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CL7042 The Argonautic Tradition: Mythography, Poetry, History and Art

Module Organiser: Dr Martine Cuypers
Duration: One Term (2016-17: Jan-April)
Contact hours: 22 (1 x 2-hour seminar p.w.)
Weighting: 10 ECTS

Overview

In this module we will explore the story of the quest of Jason and the Argonauts for the Golden Fleece in its many incarnations from the Archaic period until the Roman Empire. Our point of departure will be Apollonius of Rhodes’ epic Argonautica (3rd c. BCE), which offers what became, more or less, the ‘canonical’ version of the myth, as well as the commentary notes (scholia) preserved in our Medieval manuscripts on this poem, which preserve much of our information about earlier treatments of the myth by poets, mythographers and (local) historians whose work is no longer extant. Student research in this module will feed directly into a project to produce critical notes on a translation of the Apollonius-scholia (of which a draft will be made available).

In addition to Apollonius’ Argonautica, the Apollonius-scholia, and fragmentary preserved poets, mythographers and historians, texts and topics likely to be covered (selectively) include: the influence of Argonautic myth on the Odyssey; Argonautic topics in Athenian drama (Medea and other, lost, tragedies, satyr-plays and comedies); the Argonauts in Hellenistic poetry (Callimachus’ Aetia and Theocritus’ Idylls 13 and 22); Diodorus Siculus’ Historical Library, Apollodorus’ Library of Greek Mythology and the ‘handbook’ tradition; Valerius Flaccus’ Argonautica; representation of the Argonautic myth in art (esp. Attic and South-Italic vase-painting).

The module will provide students with an opportunity to make a direct contribution to research in progress while learning to handle not only ‘standard’ Greek and Latin authors but also less easily accessible evidence (such as fragment collections, scholia, and ancient lexica) and key scholarly resources and tools (RE, LIMC, FGrH/BNJ, etc.).

Learning Outcomes

On successful completion of this module, students will be able to:

  • Discuss in outline the development of the ‘Argonautic tradition’ from the Archaic period to the Roman Empire.
  • Identify and analyse the contextual reasons behind specific interpretations, selections and uses of the Argonautic myth in ancient texts and art.
  • Identify and critically discuss key methodological issues concerning the diachronic study of myth.
  • Confidently use less accessible textual sources such as scholia, ancient commentaries and lexica and fragments.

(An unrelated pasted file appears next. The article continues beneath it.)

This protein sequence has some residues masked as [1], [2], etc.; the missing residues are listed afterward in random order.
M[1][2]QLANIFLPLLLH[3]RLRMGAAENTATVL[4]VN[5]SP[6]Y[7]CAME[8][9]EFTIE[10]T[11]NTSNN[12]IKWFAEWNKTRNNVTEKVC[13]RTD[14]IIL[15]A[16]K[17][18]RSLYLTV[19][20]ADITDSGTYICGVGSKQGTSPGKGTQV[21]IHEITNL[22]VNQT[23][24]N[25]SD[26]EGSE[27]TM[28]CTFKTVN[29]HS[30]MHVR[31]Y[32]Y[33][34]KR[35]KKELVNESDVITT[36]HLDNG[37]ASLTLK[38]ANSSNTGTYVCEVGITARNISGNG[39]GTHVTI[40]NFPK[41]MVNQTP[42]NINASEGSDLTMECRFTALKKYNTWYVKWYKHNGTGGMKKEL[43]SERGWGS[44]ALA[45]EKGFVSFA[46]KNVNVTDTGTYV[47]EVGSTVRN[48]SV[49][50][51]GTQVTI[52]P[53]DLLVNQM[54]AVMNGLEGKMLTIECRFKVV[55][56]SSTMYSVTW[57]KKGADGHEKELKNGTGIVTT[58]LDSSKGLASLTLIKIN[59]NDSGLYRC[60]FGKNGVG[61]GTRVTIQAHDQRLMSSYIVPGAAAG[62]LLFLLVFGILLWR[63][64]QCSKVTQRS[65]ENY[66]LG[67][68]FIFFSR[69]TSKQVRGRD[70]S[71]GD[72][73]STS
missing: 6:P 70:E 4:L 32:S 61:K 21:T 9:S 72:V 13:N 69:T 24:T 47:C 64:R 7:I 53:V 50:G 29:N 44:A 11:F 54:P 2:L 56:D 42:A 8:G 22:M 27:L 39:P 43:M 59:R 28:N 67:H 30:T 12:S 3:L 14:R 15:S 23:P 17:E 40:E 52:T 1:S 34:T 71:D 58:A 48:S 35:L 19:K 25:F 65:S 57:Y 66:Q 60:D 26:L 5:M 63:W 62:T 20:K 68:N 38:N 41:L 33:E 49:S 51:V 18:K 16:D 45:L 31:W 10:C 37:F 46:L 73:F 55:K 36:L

• Identify and critically use key scholarly resources for the study of ancient myth such as fragment collections, encyclopedias, handbooks and online tools.
  • Conduct independent research, with proper consideration of sources and scholarship, on a selected topic in the area of Argonautic myth, and present the results of this research clearly and professionally both orally and in writing, with proper use and citation of primary sources and secondary literature.

Introductory Reading

  • Cameron, Alan, Greek Mythography in the Roman World (Oxford 2004).
  • Clarke, Katherine, Making Time for the Past: Local History and the Polis (Oxford 2008).
  • Clauss, James J., ‘The Argonautic Anabasis: Myth and Hellenic Identity in Apollonius’ Argonautica.’ In: Christophe Cusset, Nadine Le Meur-Weissman and Fanny Levin (eds.), Mythe et Pouvoir à l'époque hellénistique (Lyon 2012).
  • Dickey, Eleanor, Ancient Greek Scholarship: A Guide to Finding, Reading, and Understanding Scholia, Commentaries, Lexica, and Grammatical Treaties (Oxford 2007).
  • Dowden, Ken and Livingstone, Niall (eds.), A Companion to Greek Mythology (Chichester and Malden, MA 2011).
  • Fowler, Robert, Early Greek Mythography, 2 vols. (Oxford 2000, 2013).
  • Frazer, James G. (ed., tr.), Apollodorus, The Library (Cambridge, MA 1921).
  • Gantz, Timothy, Early Greek Myth: A Guide to the Literary and Artistic Sources (Baltimore 1993)
  • Hard, Robin (tr.), Apollodorus, The Library of Greek Mythology (Oxford 1997).
  • Lachenaud, G. (ed., trans.), Scholies à Apollonios de Rhodes (Paris 2010).
  • Meuli, Karl, Odysee und Argonautika: Untersuchungen zur griechischen Sagengeschichte und zum Epos (Berlin 1921 [1975]).
  • Nünlist, René, The Ancient Critic at Work: Terms and Concepts of Literary Criticism in Greek Scholia (Cambridge 2009).
  • Race, William H. (ed., tr.), Apollonius Rhodius, Argonautica (Cambridge, MA 2008).
  • Trzaskoma, Stephen and Smith, R. Scott (tr.), Apollodorus’ Library and Hyginus’ Fabulae: Two Handbooks of Greek Mythology (Indianapolis 2007).

Last updated 7 March 2017 ryanw1@tcd.ie.